No word yet on the Ginger and Lime launches although I would imagine they would be pretty soon in order to not allow Spint to get too entrenched. Ginger recently announced over 15000 miles traveled on their escooters in Middlesbrough which is excellent usage levels for their 50-scooter trial there which has been running for just over a month (4o days). Assuming an average journey of 2 miles (generous – 1-1.5 miles is more typical), that suggests getting on for 200 journeys a day, or 4 per scooter per day. Anything over 2 is a good social use of the asset, and if approaching 4, then that is a good economic use of it as well (i.e. potentially viable for a purely commercial operator). This is a rough calculation, of course, and may include retrievals of the scooters by operators where users didn’t leave them in the hubs. However, with Ginger having suffered numerous operational incidents, this must have been a bit of a relief for them and also demonstrate that escootershare in the UK might well be bigger than anyone has realised. It’s going to be an interesting autumn.
London’s Olympic Park
Hub-based (3 hubs)
Operating, restricted hours
Hub-based (3 hubs)
Currently escootershares in the UK, as of 23 August 2020.
It looks like Liverpool’s citybike bikeshare system will shortly be boosted with electric bikes, aka “pedal assist” or pedelecs, supplied by Freebike. Freebike is part of Homeport which was also the system supplier for the existing manual bicycle fleet there. Liverpool is a hilly city so the electric assist will no doubt be very welcome.
The Liverpool citybike system has been around since 2014 and currently has 152 bicycles across 844 docking points in 93 docking stations (another 33 stations were removed a while back after being underused – since then it has continued to expand and contract). Most dock-based systems would have approximately 45% bike/capacity ration, which suggests that Liverpool is around 228 bikes short. There have been vandalism problems in the past, and also natural attrition from regular usage and weather may be to blame. The addition of new bicycles into the fleet will doubtless go some way to plugging the gap. Photos shared by the supplier suggest at least 50 electric bikes are on their way.
There has not yet been announcement from the operator, Liverpool City Council, and so there is no pricing information for the electric bikes, information on whether they will be docked like the existing ones (Freebikes are not normally a dock-based system) or a launch date.
The council recently allocated £100,000 to citybike for “upgrading infrastructure” why may be the fund for the new bicycles themselves or infrastructure relating to them.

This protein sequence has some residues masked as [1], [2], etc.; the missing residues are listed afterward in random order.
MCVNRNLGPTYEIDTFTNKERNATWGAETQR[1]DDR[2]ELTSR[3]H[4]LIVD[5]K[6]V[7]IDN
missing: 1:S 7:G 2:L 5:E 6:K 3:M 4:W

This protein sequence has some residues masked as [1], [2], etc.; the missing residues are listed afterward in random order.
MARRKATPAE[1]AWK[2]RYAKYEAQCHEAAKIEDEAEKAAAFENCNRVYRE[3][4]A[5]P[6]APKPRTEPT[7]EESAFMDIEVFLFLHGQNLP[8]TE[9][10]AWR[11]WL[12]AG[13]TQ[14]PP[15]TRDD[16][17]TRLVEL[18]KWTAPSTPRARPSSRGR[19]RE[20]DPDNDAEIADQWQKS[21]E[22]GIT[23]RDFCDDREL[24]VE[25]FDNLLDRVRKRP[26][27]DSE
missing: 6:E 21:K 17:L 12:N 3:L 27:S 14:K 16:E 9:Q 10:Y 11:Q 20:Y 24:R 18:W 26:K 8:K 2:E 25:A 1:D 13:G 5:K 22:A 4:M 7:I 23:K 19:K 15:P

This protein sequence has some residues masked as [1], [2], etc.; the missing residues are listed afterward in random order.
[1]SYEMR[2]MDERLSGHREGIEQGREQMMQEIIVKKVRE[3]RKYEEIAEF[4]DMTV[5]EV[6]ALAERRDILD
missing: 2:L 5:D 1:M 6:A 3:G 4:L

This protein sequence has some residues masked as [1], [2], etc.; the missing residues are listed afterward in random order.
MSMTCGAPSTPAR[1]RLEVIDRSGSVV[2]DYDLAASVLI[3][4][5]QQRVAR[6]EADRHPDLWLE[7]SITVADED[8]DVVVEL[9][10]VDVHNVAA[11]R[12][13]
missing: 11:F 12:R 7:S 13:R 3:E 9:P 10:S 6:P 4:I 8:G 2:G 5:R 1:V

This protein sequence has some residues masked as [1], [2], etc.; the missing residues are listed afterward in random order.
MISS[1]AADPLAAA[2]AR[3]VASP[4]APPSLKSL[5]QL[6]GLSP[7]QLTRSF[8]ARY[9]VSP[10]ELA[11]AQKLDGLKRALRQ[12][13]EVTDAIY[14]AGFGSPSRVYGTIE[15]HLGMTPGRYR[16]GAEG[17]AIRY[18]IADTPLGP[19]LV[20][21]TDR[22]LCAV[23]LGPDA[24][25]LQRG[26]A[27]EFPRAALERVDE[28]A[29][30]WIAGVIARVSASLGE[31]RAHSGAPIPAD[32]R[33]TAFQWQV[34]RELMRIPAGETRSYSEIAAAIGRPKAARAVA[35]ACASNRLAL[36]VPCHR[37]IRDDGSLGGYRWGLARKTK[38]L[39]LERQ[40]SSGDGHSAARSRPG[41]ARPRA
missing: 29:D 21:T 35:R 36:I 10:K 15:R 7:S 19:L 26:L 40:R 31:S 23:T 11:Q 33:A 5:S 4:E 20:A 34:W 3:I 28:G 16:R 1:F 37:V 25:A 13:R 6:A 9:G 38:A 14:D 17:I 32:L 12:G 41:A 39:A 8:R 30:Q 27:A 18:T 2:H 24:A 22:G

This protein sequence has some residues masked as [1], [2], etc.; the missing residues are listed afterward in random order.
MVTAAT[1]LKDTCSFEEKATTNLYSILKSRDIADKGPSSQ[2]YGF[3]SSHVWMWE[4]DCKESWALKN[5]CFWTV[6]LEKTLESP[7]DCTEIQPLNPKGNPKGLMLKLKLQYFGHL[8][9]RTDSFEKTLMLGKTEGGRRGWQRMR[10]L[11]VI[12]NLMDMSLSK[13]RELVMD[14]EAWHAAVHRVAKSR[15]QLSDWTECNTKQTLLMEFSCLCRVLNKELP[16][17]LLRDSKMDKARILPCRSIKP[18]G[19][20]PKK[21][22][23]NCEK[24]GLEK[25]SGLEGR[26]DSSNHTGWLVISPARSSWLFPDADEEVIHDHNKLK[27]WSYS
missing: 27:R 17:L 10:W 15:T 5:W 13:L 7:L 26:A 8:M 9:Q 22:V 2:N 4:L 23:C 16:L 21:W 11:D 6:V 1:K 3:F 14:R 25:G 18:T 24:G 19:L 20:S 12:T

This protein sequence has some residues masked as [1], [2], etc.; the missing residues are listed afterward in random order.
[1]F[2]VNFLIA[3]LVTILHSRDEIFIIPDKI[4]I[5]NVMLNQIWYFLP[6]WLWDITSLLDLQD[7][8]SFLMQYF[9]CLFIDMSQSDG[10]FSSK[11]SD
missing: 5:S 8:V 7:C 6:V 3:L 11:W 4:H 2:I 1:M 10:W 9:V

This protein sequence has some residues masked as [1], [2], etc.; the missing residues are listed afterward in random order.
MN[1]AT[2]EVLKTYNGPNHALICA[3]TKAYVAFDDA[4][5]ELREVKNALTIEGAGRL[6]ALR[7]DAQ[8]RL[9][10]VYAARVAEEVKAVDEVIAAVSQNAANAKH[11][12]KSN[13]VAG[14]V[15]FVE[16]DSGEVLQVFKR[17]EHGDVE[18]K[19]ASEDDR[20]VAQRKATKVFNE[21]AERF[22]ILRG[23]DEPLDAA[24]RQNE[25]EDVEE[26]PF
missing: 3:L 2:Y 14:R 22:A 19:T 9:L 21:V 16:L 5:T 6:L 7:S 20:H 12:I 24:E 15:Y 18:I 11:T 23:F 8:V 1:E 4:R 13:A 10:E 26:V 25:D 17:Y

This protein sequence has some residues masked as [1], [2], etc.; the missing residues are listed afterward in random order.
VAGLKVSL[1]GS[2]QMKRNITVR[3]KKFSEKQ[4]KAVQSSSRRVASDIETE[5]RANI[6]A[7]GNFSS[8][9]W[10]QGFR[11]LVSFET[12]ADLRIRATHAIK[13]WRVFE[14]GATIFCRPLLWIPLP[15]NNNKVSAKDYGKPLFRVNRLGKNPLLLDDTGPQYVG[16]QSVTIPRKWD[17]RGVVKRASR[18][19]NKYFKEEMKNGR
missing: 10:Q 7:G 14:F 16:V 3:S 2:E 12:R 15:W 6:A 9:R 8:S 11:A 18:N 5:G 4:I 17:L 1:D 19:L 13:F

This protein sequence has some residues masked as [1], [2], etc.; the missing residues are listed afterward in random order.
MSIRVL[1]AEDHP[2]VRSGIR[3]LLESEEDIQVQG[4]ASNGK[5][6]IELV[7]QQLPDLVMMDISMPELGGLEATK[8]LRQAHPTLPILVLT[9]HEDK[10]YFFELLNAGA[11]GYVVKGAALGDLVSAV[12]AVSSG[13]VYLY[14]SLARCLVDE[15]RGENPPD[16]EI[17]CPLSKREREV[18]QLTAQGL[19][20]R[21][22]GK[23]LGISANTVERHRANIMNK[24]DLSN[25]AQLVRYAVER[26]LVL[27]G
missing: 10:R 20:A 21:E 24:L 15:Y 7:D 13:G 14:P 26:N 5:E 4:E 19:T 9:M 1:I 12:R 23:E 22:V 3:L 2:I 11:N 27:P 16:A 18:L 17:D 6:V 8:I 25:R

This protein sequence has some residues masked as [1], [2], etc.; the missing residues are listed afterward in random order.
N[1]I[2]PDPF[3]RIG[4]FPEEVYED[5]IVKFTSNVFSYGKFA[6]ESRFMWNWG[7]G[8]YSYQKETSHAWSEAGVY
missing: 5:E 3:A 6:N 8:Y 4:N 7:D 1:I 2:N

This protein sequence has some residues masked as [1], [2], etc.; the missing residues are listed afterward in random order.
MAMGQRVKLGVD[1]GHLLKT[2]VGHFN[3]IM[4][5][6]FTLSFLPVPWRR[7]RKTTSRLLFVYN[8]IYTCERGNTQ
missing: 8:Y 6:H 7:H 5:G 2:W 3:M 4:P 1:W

[Updated 12/8: Aylesbury and High Wycombe planned trial]
[Updated 14/8: Zipp approved]
[Updated 19/8: Lime app showing Birmingham as an area of (planned) operation?]
[Updated 26/8: Beryl approved]
It’s been over a month since rental eScooters have been legal on public roads and cycle paths in the UK. Since then, one trial has started and a number have been announced, with a number of eScootershare operators also signaling intent without naming specific cities (by joining the CoMoUK charitable organisation and/or announcing that their vehicles have been approved for use with the trials by the Department of Transport.) Already, a number of differences in the implementations are appearing. To date:
Middlesbrough (Ginger). Part of a wider Tees Valley trial. Painted hubs. Around 50 eScooters in 3 hubs. £2/20 min. Max speed 12mph (DfT allows up to 15.5mph). Over 18s (DfT allows over 16s). Helmets advised but not mandatory. Ginger were quick out of the blocks with a system based on the Joyride platform – a slightly unfortunate name. The fleets appears to be only operational from 9am to 5pm, so not useful for people commuting. Middlesbrough is not a tourist city so one does wonder who therefore is their intended use base? As the first one, there has been a lot of media attention on any “incidents” which have included under-age users in shopping centres and users on the motorway – such locations presumably fixable with more careful geofence specification. The under-age issue is trickier – Ginger doesn’t allow under 18s – so something isn’t working quite right. Perhaps more worryingly, the fleet is already shrinking, with around 25 available. Hopefully the other 25 aren’t already at the bottom of the River Tees. Or maybe they are seeing high maintenance needs.
Hartlepool (Ginger). Part of a Tees Valley trial, however its trial has been delayed indefinitely as Ginger work out the issues raised with the Middlesborough part of the trial. There are also potential political issues, with the local MP not enthusiastic.
Darlington (Ginger). Part of a Tees Valley trial. Specific launch not yet announced.